Kendrick Perkins pushes the envelope

Perkins spoke with me about the craft of setting screens last December before the Celtics faced off against the Bulls in Chicago. I asked him how much a screener should try to get away with:

That's why 29 other teams and their fans would love to have Perkins setting screens for their primary ballhandlers and scorers.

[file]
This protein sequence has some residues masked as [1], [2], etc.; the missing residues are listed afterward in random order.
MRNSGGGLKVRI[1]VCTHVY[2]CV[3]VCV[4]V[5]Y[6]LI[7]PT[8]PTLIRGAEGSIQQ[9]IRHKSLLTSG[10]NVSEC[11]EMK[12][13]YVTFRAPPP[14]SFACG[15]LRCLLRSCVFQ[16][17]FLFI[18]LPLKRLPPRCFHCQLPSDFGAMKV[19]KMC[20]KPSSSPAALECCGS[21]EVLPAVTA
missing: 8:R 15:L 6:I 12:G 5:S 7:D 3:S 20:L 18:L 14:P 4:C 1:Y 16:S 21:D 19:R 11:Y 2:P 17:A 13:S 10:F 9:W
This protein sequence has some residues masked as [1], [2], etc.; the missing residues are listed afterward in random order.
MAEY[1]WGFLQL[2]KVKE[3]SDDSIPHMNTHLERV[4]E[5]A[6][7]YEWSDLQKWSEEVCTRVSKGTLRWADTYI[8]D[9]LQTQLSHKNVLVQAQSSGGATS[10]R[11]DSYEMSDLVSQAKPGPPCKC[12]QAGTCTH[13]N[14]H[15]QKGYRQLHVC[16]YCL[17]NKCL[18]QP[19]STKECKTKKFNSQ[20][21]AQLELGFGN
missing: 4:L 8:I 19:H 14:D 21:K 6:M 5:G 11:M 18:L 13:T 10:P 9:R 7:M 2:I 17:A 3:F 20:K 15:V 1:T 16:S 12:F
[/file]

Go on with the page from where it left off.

Does Perkins' approach make him a dirty player? Does his strategy make him the ideal heavy in an offense that relies on rotating pick-and-rolls for three perimeter players -- Rajon Rondo, Ray Allen and Paul Pierce -- with vastly different styles and skill sets? Is Perkins' willingness to work the system to the very boundaries of legality help make the Celtics the cutthroat, nasty competitors that they are?